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Germany's Stasi past looms over NSA spying furor

By Dagmar Hovestädt, special for CNN
October 29, 2013 -- Updated 1918 GMT (0318 HKT)
STORY HIGHLIGHTS
  • Hovestädt: Germans see surveillance differently than U.S. due to Stasi
  • Stasi were East Germany's secret police during Cold War era of Communist one party rule
  • Hovestädt: Germans have seen danger of condoning unchecked state power

Editor's note: Dagmar Hovestädt is the spokeswoman for the Federal Commissioner for the Stasi Records (BStU). She previously worked as a TV reporter and producer in Berlin and Los Angeles.

(CNN) -- Germans may be full of indignation at the alleged tapping of Angela Merkel's phone by the U.S National Security Agency -- but the outrage is more than the disappointment of being betrayed by a friend, for the shadows of Germany's past are never far away.

Not 25 years ago, Chancellor Merkel was a young scientist behind the Iron Curtain. She grew up a pastor's daughter which, under one party Communist rule in East Germany, put her on the fringes of society. People who moved in religious circles were considered problematic because they often did not conform to the party line. And those who didn't follow party rules came under scrutiny, had their choices of a career and a life limited, and sooner or later became a case for the Stasi, the secret police of East Germany.

Dagmar Hovestädt
Dagmar Hovestädt

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It was the Stasi, the "shield and sword" of the Communist party, that was charged with ensuring the power of the party. And it did that mostly by monitoring of people and their behavior. Because even in a regime as repressive as East Germany, people wanted to express who they really were. Many found the courage to follow their hearts and thus became a danger to the existing power structure. That is why the Stasi became an all-encompassing entity in East Germany. It had to have its eyes and ears everywhere possible to make sure "enemies" of the party were uncovered early and disrupted in their activity.

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In the fall of 1989, shortly before the Berlin Wall fell, the Stasi had 91,000 staffers and some 173,000 unofficial collaborators, according to their own files. Many more contributed through official functions to the information gathering of the secret police on co-workers, fellow students, neighbors, visitors, even friends and sometimes family.

Any and all technical means, including phone tapping, were used by the Stasi to gather information. Many thousands of people landed in jail for their desire to travel freely, to express their opinions openly and to vote for candidates they wanted -- to exercise their human rights, in essence.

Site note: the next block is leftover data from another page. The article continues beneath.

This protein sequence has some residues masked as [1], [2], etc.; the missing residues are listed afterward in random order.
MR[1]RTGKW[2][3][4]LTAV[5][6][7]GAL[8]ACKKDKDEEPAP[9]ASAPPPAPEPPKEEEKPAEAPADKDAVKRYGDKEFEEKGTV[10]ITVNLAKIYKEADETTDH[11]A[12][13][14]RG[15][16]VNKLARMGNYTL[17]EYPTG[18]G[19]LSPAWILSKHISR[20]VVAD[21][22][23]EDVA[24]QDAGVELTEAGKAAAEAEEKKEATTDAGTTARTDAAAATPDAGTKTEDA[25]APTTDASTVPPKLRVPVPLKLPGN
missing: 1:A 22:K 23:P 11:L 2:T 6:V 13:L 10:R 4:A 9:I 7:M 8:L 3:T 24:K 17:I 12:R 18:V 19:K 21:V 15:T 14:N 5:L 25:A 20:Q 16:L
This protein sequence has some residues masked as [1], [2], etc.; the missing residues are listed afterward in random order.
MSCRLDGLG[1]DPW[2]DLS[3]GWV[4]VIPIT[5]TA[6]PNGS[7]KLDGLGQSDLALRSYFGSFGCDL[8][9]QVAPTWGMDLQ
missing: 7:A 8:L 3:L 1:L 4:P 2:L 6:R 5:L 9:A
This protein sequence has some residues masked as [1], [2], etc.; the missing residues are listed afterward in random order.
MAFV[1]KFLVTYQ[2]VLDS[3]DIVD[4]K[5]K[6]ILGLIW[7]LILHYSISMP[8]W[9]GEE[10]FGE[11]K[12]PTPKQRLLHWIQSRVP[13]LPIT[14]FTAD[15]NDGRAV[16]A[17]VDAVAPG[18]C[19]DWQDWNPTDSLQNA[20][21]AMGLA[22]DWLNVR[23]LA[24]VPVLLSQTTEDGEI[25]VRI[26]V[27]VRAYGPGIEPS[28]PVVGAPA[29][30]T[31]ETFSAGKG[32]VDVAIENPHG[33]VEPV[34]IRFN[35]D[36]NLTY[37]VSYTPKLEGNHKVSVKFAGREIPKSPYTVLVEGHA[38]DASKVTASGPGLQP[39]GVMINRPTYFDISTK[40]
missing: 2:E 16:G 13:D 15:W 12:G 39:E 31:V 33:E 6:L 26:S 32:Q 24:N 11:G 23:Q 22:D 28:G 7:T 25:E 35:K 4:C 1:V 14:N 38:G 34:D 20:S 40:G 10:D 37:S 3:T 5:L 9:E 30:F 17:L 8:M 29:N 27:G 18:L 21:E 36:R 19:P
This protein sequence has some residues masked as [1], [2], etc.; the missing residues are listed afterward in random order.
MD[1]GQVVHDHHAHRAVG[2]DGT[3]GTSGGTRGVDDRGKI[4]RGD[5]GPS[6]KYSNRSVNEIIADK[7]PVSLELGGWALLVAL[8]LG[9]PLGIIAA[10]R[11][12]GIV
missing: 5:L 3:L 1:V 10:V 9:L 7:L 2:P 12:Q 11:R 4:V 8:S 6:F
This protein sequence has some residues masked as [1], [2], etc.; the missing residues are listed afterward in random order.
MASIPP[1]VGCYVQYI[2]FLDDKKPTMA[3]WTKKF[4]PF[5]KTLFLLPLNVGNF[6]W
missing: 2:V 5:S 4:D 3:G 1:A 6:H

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When finally people gathered the courage to stand up against the repression of the Communist party, one of the accomplishments of the Peaceful Revolution of 1989 was the opening of the Stasi archive. People demanded the accessibility of these files to reclaim their stolen lives, to make public and transparent the secret system that had kept them under control for so long.

Over the past 20 years Germany through the Stasi archives has examined the exact mechanisms of control through the secret police to better understand their vast network of information gathering and its consequences on the lives of many people. This has been a constant part of public debate in Germany. In its course the Stasi became synonymous for blanket surveillance and for uncontrolled access of a state into its own citizens' lives.

So when the Chancellor's phone is bugged, Germans don't have the bliss of ignorance as Americans might have. Germans can't convince themselves that surveillance might serve a higher purpose, or that it's acceptable because it's happening to everyone else in the world. Unlike the Americans we have experienced the dangers of a nation that condones unchecked state power. We've seen the results when a state does not respect laws and its citizens' right to privacy and human rights.

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Granted, it is not as simple as "the NSA = the Stasi." We have thoroughly studied the mechanisms of dictatorship so we can sharpen our senses for democracy. What is different today? Phone tapping as a source of information gathering is an intelligence tool regardless of the regime using it. Discussing it in public and demanding stricter rules for its implementation is something that was not possible for four decades in East Germany. It is something we do today, knowing full well the dangers to democracy if we don't.

The vast ocean of digital information that each and every one of us contributes to as a consequence of modern life has created a new reality. It has created never before imagined opportunities for businesses, for personal connectivity, for politics, and for intelligence gathering. And it also makes one wonder what the Stasi would have done with a vast information hub like Facebook that would have let it pry into many, many lives and gather personal information beyond its wildest dreams.

But it is precisely because of the Stasi's hunger for information and its abuse of East Germany's citizens that we are today so sensitive about modern day surveillance. It is not just about a wiretapped phone -- it is a reminder of the fragility of free societies.

The opinions expressed in this commentary are solely those of Dagmar Hovestädt.

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